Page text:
The invention is illustrated in greater detail in the fol lowing, reference being had to the accompanying drawings showing by way of example an embodiment of a control device according to the invention.

FIG. 1 is a perspective view of the control device, with portions broken away, more or less diagrammatic, the lines and control means connected therewith being shown schematically.

FIG. 2 is a perspective view on an enlarged scale of a detail of the device shown in FIG. 1.

FIGS. 3-6 are more or less diagrammatic views, all taken on the same vertical section through the control device, illustrating the successive movements of the balance plate in accordance with alteration of the value controlled by the control device.

As appears from FIG. 1, the governor comprises a housing 1 enclosing a triangular plate 2 mounted for flatwise swinging motion in all directions about a fixed point defined by the tip of a mounting post 3. A straight edge 4 in rigid connection with the plate 2 and extending along an edge thereof spaced from the post 3 is arranged for cooperation with a nozzle apparatus 5 mounted on a bar 6. The bar 6 is adapted to be adjusted both with respect to its distance from and its angular relation to the straightedge 4 and the nozzle apparatus is adjustably moveable back and forth along the bar. A desired value bellows 7 is so arranged that it receives, through a line provided with an adjusting valve 8 and a pressure gauge 9 for the desired value, a pressure corresponding to the value to be maintain by the control device. A pressure corresponding to the actual existing value is directed to an actual value bellows 11 through a line 12 provided with a pressure gauge 13 for the actual value. The control device further comprises derivative effect bellows 14 and 15 with a connecting line 16 and a valve 17 mounted therein for setting the derivation period, further a return (proportioning) bellows 18 which is connected by lines 19 and 21 and by a valve 22 mounted in line 21 for setting the integration period, with an integrating bellows 20, and further bellows 23 and 24 for disturbance value connection, the last mentioned bellows being connected with each other by a line 25 which is provided with a valve 26 for setting the period during which the disturbance is effective. Pressure air is supplied to the control device through a supply line 27, and passes through a throttling restrictor 28 and a hose 30 to the nozzle apparatus 5 wherein a pressure responsive to the adjustment of plate 2 is built up and emitted from the control device as an output signal through a line 29.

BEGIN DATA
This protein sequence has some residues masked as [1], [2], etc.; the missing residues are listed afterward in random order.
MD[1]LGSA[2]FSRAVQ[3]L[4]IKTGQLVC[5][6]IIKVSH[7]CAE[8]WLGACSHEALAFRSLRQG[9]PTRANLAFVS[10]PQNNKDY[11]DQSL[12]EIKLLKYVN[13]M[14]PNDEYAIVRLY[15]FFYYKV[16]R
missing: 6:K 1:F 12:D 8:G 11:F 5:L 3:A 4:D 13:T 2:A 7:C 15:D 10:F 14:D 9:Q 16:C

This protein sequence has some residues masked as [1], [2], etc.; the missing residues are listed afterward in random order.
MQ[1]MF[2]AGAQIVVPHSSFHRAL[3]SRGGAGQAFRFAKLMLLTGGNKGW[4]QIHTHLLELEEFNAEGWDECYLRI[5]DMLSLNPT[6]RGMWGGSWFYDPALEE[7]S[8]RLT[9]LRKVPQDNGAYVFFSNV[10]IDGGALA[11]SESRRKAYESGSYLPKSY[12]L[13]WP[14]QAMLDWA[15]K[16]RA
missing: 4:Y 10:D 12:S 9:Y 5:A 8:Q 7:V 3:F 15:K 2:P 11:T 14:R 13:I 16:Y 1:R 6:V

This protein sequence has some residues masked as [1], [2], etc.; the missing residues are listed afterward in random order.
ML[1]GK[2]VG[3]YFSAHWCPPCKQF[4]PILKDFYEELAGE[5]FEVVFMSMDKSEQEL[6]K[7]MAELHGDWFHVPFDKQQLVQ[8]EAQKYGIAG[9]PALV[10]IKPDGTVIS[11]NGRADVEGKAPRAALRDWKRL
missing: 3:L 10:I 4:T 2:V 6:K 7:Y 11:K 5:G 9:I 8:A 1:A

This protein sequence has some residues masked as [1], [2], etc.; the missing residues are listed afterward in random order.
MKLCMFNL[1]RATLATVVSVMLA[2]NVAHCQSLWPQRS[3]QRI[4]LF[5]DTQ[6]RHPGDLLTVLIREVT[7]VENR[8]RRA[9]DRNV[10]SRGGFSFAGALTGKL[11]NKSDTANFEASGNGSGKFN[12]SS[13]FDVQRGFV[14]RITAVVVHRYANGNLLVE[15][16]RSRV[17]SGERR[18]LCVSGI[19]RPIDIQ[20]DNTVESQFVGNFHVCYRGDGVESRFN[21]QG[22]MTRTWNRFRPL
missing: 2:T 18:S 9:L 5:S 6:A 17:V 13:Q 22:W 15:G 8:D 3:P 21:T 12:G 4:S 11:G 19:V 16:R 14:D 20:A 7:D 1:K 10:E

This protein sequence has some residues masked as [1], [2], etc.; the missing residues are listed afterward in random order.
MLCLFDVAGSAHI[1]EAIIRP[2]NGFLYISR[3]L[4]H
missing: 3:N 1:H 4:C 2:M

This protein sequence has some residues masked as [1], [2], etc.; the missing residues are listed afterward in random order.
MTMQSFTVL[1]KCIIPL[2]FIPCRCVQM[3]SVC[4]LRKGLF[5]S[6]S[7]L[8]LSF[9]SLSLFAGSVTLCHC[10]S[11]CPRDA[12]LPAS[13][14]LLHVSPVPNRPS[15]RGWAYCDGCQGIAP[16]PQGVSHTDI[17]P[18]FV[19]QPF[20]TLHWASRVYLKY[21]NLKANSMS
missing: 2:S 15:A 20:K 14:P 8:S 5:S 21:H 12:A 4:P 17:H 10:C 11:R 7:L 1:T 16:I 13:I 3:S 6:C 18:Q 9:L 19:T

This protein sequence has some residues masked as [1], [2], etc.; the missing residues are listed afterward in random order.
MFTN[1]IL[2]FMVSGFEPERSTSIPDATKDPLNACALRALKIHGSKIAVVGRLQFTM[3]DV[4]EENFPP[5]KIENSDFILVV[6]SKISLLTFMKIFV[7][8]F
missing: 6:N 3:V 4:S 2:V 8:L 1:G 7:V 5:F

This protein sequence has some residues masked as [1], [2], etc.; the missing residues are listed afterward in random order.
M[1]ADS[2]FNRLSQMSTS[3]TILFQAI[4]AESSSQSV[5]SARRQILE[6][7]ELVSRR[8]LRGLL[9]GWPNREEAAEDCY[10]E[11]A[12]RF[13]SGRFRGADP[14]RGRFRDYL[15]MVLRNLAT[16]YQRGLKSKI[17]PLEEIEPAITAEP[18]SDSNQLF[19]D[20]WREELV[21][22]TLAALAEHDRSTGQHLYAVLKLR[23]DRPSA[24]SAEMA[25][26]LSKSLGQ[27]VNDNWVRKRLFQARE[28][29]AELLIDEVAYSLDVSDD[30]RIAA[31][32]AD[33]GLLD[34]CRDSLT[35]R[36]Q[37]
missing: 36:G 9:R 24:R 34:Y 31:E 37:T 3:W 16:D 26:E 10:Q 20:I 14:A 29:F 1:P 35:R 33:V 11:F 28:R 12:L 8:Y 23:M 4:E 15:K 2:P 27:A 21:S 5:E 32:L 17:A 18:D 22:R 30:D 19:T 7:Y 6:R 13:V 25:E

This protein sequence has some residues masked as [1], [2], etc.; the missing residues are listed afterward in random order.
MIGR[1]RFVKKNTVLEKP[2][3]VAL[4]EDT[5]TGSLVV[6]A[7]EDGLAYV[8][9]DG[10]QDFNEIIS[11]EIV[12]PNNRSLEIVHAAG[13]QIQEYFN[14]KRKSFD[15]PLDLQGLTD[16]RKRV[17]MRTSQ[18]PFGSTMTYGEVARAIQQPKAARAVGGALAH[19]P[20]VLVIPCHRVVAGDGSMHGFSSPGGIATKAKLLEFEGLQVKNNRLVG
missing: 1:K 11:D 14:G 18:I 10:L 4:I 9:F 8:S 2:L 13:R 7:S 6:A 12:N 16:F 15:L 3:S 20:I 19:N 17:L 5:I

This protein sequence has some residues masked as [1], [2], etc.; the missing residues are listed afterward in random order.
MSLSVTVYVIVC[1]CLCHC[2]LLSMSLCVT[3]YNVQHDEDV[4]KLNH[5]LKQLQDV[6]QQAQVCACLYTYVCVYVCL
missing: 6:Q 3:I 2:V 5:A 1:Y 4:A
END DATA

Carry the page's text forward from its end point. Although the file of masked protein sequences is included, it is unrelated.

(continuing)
The control device shown in FIG. 1 is a pressure reducing controller. For this reason, a pressure reducing valve 31 is shown which is provided with a conventional diaphragm member 32. A pressure converter 33 (schematically shown), which can be regarded as an input signal transmitter, is connected to the actual value line 12 and comprises a nozzle apparatus 34, 35, 36 actuated by a bellows 37 which in its turn is actuated through a line 42 by the pressure in a steam line 38 between the reducing valve 31 and a steam consumption unit 39. The pressure converted 33 is supplied with pressure air through a line 40 and is adjustable by a spring means 41. A similar pressure converter is connected by a line 44 with steam line ahead of the reducing valve 31 to produce input signals corresponding to the unregulated pressure in the steam line. The pressure converter 43 is supplied with pressure air through a line 45 and emits its input signals through a line 46 to the connecting line 25.

FIG. 2 shows the nozzle apparatus 5 with part of the triangular plate 2, straightedge 4 and bar 6. The apparatus comprises a slide 47, an exhaust nozzle 48 and a supply pipe 49 to the nozzle which are both mounted on the slide 47, and a cover flap or tongue 50 mounted on a pin 51 secured on a bracket 52 which is likewise fixed to the slide 47. A tension spring 53 connected between the tongue and the slide tends to press the tongue 50 against the nozzle 48. By means of a lifting pin 54 secured on the tongue 50 at the free end thereof and projecting over the upper edge of the straightedge, the straightedge 4 can lift or lower the tongue in relation to the nozzle. The position of the slide 47 on the bar 6 can be fixed by a stop screw 55. Note that the pin and straightedge cooperate to provide a point connec- Mode of operation FIG. 3 shows the control device in starting position. By means of the valve 8 the bellows 7 is supplied through line 10 with a certain desired value pressure which can be read from gauge 9. The datum converter (not shown) delivers through line 12 to bellows 11 an actual value pressure which is assumed to be of the same magnitude as the desired value and can be read from gauge 13. As long as the actual and desired values are of equal magnitudes, plate 2 is not actuated by the said bellows, but remains in central position.